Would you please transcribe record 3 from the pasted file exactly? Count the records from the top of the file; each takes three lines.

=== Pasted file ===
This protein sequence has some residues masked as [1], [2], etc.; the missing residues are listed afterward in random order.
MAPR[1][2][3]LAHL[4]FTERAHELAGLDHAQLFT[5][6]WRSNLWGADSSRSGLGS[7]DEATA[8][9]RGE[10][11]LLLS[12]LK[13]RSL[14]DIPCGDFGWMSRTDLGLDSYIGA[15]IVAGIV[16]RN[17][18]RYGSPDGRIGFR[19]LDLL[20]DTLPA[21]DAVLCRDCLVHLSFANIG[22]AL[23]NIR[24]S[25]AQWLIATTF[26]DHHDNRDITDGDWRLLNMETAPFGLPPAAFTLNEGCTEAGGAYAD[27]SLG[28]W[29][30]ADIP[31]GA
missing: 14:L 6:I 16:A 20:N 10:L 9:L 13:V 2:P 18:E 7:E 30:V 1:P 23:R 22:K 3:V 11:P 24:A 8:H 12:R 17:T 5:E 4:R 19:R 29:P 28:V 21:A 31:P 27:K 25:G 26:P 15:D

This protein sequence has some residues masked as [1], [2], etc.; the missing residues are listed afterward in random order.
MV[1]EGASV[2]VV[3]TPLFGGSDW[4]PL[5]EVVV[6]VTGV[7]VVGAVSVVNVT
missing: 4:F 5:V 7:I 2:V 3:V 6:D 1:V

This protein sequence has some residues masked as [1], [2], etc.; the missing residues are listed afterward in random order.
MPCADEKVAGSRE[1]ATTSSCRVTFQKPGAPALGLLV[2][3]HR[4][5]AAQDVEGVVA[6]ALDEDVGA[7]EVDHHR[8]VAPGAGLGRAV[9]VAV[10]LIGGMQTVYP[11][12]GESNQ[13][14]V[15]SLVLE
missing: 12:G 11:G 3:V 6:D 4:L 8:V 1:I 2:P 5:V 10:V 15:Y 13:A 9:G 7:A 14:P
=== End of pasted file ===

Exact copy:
This protein sequence has some residues masked as [1], [2], etc.; the missing residues are listed afterward in random order.
MPCADEKVAGSRE[1]ATTSSCRVTFQKPGAPALGLLV[2][3]HR[4][5]AAQDVEGVVA[6]ALDEDVGA[7]EVDHHR[8]VAPGAGLGRAV[9]VAV[10]LIGGMQTVYP[11][12]GESNQ[13][14]V[15]SLVLE
missing: 12:G 11:G 3:V 6:D 4:L 8:V 1:I 2:P 5:V 10:V 15:Y 13:A 9:G 7:A 14:P